Night Teeth

Review by Mike Finkelstein

Vampires are, honestly, and easy monster to put into films. Where the Mummy has to be wrapped, Frankie needs a tall guy, green paint, and a flat top, and the Wolf Man and Creature both require full body suits, a vampire just has to get some teeth and they can run around being a monster all day long. Doesn't even have to be great looking teeth because teeth are small and we'll barely see them on screen. What counts is attitude. If you act like a vampire, a cool creature of the night, that goes a long way towards actually selling yourself as a monster.

That said, our subject today is a Netflix movie so there's no guarantee of actual acting in this film. Night Teeth, one of may horror movies Netflix put on offer for Halloween in 2021, purports itself to be a cool, edgy, modern take on vampires. You know, like every other cool, edgy, modern take on the undead creatures that we've seen over the last 60 years or so (give or take a decade). Beyond that, and a much ballyhooed return for Megan Fox to acting (and when Megan Fox is the big draw you have for your film, you know something has gone very wrong), there really isn't much substance to the film. It's a predictable post-modern, post-Tarantino gangster film done up with young actors and bright neon. What it lacks, though, is any actual reason to care about anything going on in the film.

The movie stars Jorge Lendeborg Jr. as Benny, a college kid who doesn't really get along with the other students in his classes. He's a nerd, one much more focused on music and mixing beats (I presume they're "phat" but I'm a couple decades out of date at this point) than sports or clubbing. He lives with his Abuela and wants nothing more than to get his music career going so he can elevate himself, and his family, out of the low-rent district of L.A. that they all live in. And he'll get his chance, at least to make an extra bit of scratch and get one step closer, when his brother, Jay (Raul Castillo), lets Benny take a slot in the bro's limo company, driving around a couple of party girls for one long night.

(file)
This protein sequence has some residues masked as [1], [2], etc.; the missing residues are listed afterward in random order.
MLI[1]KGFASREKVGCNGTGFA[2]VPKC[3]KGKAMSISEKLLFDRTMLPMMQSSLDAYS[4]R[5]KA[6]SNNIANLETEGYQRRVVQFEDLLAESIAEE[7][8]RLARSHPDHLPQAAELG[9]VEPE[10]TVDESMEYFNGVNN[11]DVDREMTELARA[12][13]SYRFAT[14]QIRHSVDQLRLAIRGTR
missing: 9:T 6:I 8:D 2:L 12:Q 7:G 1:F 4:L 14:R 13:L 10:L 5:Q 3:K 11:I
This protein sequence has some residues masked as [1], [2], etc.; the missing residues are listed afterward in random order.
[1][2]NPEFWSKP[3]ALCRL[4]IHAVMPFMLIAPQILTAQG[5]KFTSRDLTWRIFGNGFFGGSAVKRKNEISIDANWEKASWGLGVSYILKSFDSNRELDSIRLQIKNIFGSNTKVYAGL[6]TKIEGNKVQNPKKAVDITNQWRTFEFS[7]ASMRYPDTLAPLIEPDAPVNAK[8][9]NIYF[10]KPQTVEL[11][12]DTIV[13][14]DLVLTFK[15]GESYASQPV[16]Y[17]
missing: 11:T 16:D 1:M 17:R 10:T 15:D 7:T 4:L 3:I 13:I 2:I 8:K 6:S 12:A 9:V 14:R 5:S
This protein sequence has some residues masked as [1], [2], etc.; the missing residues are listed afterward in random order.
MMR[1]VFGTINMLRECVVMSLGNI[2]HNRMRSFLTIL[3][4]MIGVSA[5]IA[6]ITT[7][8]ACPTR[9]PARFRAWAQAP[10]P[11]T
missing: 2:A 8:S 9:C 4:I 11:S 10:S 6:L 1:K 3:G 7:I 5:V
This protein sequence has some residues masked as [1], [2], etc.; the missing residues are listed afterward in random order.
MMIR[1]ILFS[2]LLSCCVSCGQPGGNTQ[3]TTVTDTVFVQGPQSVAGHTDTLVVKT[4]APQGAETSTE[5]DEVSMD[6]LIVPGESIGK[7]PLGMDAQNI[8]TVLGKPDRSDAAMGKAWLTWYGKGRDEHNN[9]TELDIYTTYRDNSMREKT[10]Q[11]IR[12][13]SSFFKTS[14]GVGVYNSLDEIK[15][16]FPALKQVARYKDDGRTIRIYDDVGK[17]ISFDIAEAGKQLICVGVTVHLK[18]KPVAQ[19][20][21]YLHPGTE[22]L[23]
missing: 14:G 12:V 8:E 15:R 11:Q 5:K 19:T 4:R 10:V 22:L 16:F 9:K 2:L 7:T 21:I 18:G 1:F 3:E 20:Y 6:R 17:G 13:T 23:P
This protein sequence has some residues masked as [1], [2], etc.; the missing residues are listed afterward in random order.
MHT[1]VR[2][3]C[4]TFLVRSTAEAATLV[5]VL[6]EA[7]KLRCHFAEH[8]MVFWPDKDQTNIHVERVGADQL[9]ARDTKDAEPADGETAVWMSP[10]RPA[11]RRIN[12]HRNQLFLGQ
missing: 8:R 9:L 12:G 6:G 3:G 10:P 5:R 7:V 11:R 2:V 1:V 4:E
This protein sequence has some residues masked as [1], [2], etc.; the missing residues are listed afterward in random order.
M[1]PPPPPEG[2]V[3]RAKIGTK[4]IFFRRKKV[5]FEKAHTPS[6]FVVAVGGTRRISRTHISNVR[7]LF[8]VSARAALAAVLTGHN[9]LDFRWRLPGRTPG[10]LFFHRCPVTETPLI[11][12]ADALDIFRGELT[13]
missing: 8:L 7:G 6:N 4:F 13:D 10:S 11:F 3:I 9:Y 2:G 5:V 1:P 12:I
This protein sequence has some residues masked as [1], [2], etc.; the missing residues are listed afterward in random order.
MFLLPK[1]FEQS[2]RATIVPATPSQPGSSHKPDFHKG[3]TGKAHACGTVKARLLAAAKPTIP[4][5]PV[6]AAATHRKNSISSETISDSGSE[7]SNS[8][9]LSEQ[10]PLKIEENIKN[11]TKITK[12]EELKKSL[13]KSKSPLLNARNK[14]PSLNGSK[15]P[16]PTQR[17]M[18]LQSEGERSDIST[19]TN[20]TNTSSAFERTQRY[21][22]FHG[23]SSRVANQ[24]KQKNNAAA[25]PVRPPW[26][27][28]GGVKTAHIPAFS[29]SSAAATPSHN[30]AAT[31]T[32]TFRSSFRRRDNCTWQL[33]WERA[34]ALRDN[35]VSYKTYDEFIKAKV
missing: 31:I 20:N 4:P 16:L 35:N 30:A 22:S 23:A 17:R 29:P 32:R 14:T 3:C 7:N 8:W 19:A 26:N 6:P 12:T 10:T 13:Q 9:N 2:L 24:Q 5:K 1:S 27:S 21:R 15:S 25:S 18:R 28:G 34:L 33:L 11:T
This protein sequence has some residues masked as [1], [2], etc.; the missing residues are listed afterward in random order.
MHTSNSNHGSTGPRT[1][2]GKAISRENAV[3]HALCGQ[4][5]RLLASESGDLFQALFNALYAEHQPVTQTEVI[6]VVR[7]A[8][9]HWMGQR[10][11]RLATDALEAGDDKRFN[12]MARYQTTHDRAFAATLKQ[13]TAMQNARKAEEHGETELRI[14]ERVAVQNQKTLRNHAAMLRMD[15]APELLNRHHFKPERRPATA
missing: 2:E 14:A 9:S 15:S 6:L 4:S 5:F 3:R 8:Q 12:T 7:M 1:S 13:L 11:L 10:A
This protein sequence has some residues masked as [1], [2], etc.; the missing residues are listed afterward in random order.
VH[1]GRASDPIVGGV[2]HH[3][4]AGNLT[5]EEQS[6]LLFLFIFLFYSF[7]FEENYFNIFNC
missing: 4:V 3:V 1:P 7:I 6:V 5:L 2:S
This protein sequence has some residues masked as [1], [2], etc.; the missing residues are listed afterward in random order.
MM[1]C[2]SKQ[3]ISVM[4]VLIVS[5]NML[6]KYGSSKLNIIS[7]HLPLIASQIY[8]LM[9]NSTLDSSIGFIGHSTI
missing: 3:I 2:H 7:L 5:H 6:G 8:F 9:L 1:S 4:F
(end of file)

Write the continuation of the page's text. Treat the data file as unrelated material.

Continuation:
Thing is that these aren't just any party girls; these two ladies, Blaire (Debby Ryan) and Zoe (Lucy Fry), are actually vampires (because of course they are). They're also on a mission: the vampires have ruled over L.A. for decades, but there's been a quiet truce among the ruling gangs, but the ladies have orders from their boss, Victor (Alfie Allen, to disrupt the factions, killing the leader of each and every group, until they wipe them all out and suddenly Victor rules L.A. Oh, and they also are supposed to kill Jay since, somehow, he's mixed up in all his as well... only they got Benny instead. It's going to be one weird, long, gory night for Benny when this is all done.

The first issue I had with Night Teeth is that the story we see on screen is very shallow but there's a hint of something much more interesting happening of screen. Jay, for instance, is a member of a human council charged with maintaining the truce between the vampire factors and the human gangs. This fact is hinted at, even shaded in just a little, but I honestly didn't know that was his real role in the film until I wet back and read a synopsis again. I think he was just a gang leader (using his limo company as a front) and the vampires and him simply had beef. Jay's role in the film should be huge, he should be a major factor on the side of what's going on with Benny, like a fleshed out B-plot to Benny's A-plot, but the film barely featured Jay at all.

The same actually goes for Victor, too. Here we act least know his role: he's a low-level enforcer that wants a much bigger role in ruling over L.A. There are shades of Scarface or The Godfather in that idea, but the movie doesn't really do anything with it. Victor stands around in a few scenes, preening and saying some mediocre tough guy shit, but there's never any actual substance to his role or his plan.